Once the app is started through PM2, it will always be restarted after system crashes or restarts. In effect, it will “always be there”.

Use NPM to install PM2:

npm install pm2@latest -g 

Option -g tells it to install pm2 globally, so it can run from all paths in the system.

Let’s now run our application under PM2:

pm2 start uppercase-http.js 

The output of PM2 can be spectacular when run for the first time, but we really need to concentrate on the rows about the app:

PM2 will use app name, and then show the id number of the app, mode, status, CPU usage and memory. If two or more apps are running in the background, they will all be presented in this table.

We can list the processes like this:

pm2 list 

The following command

pm2 show 0 

will show details of the app with ID of 0:

It is also possible to monitor CPU usage in real time:

pm2 monit 

Other useful PM2 commands are stop, restart, delete.

What Can You Do Next

Now you have a node.js app in a production environment, using HTTPS protocol for safety, Nginx for speed and as a reverse proxy, running as a service in the background. We have just installed one such app and one such site, while you may run serveral node.js apps and sites from the same server. We used root user throughout for ease of installation, while for multiples sites you would need multiple non-root users for safety.

Dusko Savic is a technical writer and programmer.

The post How To Set Up a Node.js Application for Production on a CentOS 7 VPS appeared first on Low End Box.

Adjuntar codigo js a un html en node.js

Tengo como objetivo correr un archivo de javascript en el lado del browser pero para ello primero tengo que cargarlo, el problema es que no funciona con solo referenciarlo en el archivo html, y me encuentro tratando de encontrar formas de cargar ese archivo para que no haya la necesidad de devolver datos del html al servidor para procesar cosas que podrian ser procesadas del lado del browser.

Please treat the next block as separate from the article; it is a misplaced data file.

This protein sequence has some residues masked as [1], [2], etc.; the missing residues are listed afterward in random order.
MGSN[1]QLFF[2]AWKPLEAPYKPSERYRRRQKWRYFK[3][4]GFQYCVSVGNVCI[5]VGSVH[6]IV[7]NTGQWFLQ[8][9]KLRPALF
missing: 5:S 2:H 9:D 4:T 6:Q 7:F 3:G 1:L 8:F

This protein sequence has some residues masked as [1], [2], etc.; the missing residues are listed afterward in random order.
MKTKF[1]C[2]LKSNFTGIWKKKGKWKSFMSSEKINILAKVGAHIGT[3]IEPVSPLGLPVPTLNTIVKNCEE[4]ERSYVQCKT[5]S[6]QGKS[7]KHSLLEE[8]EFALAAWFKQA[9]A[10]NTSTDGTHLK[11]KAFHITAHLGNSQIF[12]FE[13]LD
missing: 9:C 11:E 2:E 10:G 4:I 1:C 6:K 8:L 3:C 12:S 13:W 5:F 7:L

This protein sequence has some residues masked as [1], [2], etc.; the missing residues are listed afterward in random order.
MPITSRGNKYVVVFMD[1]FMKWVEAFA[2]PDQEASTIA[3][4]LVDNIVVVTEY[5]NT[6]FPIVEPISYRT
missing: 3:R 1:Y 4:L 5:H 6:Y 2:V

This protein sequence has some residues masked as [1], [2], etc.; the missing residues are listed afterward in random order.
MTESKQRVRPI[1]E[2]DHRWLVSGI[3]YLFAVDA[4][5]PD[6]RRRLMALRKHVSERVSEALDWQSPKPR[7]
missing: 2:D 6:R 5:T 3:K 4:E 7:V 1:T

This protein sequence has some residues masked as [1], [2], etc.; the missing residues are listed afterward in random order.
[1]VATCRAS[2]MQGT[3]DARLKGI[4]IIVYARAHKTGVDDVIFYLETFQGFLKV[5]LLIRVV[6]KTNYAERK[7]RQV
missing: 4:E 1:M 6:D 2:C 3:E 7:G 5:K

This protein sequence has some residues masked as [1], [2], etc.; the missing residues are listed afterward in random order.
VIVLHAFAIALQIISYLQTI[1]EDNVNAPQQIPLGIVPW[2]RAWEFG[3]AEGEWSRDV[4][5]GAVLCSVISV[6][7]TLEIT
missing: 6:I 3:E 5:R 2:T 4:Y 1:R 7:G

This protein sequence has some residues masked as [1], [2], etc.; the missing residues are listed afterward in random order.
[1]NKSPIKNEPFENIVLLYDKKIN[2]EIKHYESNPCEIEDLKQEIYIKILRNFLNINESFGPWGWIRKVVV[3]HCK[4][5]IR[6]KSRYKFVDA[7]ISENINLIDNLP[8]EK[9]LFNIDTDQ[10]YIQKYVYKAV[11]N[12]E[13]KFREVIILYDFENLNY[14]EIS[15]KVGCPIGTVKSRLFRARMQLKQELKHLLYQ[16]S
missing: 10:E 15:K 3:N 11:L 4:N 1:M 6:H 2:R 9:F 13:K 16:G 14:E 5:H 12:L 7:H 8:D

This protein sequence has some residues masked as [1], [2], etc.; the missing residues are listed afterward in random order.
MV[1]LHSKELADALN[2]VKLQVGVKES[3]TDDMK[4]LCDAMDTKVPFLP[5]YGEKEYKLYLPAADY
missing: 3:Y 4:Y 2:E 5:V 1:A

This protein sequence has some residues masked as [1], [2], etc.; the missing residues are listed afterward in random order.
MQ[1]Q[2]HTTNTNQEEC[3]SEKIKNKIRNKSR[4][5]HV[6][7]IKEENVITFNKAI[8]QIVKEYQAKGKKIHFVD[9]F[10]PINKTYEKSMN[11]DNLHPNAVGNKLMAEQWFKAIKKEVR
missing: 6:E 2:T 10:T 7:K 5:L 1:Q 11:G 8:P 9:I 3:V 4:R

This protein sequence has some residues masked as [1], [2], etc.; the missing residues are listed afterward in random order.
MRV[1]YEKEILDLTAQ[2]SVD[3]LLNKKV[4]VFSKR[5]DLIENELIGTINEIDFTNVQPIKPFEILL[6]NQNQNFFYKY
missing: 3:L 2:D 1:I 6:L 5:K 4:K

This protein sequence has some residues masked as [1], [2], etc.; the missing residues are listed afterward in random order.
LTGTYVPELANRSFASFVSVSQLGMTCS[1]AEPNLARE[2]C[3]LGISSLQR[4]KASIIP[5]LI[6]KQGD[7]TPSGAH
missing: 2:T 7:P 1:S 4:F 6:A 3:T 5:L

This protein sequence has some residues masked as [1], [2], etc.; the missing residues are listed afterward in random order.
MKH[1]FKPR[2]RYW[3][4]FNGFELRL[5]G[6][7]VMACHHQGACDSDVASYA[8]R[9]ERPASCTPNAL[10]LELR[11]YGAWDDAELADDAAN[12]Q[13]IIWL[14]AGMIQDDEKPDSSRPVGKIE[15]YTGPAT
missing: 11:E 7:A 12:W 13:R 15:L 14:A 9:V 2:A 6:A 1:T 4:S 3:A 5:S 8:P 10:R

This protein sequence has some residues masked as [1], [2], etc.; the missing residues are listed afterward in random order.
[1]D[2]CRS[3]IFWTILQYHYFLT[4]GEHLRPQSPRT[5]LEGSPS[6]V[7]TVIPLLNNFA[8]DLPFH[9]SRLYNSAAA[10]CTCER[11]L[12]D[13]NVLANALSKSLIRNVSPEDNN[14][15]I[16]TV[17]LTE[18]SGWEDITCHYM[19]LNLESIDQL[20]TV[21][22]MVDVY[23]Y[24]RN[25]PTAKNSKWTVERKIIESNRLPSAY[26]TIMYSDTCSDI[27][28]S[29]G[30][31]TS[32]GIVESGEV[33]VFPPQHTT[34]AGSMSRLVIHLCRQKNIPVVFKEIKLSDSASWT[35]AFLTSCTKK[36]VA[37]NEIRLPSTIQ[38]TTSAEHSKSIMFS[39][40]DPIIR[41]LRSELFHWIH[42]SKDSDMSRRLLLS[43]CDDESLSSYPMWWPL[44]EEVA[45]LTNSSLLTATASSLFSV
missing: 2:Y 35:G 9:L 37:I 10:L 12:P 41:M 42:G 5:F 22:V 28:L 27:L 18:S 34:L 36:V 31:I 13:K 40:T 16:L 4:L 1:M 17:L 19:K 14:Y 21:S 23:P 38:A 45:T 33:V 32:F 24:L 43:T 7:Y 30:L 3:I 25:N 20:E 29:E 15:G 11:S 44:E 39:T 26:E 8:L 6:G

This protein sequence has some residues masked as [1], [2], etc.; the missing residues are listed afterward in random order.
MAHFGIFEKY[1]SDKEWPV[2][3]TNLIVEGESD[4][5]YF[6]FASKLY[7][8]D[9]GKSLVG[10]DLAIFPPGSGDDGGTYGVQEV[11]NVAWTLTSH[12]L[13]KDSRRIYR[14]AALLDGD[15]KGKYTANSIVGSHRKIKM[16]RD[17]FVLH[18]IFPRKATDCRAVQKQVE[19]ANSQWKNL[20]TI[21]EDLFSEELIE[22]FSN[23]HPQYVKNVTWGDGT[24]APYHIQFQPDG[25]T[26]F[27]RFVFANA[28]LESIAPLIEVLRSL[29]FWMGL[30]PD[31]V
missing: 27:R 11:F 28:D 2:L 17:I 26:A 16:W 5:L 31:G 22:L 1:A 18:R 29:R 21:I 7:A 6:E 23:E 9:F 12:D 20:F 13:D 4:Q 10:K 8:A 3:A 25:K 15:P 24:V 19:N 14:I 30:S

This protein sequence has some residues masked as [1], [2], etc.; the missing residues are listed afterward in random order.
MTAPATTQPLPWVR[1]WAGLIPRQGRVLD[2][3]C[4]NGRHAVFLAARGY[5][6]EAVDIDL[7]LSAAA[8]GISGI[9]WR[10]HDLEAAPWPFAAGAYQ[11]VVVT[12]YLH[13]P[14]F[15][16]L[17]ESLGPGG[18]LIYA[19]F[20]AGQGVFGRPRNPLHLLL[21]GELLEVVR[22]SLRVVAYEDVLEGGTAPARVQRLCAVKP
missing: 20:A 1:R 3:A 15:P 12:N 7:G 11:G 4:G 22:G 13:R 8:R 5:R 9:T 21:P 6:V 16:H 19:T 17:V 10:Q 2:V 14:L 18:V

Para html estoy usando ejs, y en java estoy usando express.

var express = require('express') var app = express(); app.use(express.static('./public/confirm.js')); app.get('/ide', (req, res) => {     res.render('identification.ejs')     res.sendFile('./public/confirm.js')     console.log(req.url) }) app.listen(3000, console.log('Listening')) 

Ahora el archivo html:

<% include header.ejs%> <body>          <p>Complete the folowing input bars acordinly</p>         <input id="name" type="text" name="name" placeholder="First and last name"/>         <input id="id" type="number" name="id" placeholder="Id number"/>         <input id="homeAd" type="text" name="homeAd" placeholder="Home address"/>         <input id="posCod" type="number" name="posCod" placeholder="Postal Code"/>         <input id="phone" type="number" name="phone" placeholder="Phone"/>         <input id="homePhone" type="number" name="homePhone" placeholder="Home phone number"/>         <input id="email" type="text" name="email" placeholder="Email"/>         <br>         <button id="ideconfi" onclick="hola()">Sumbit</button>     </script src="../public/confirm.js">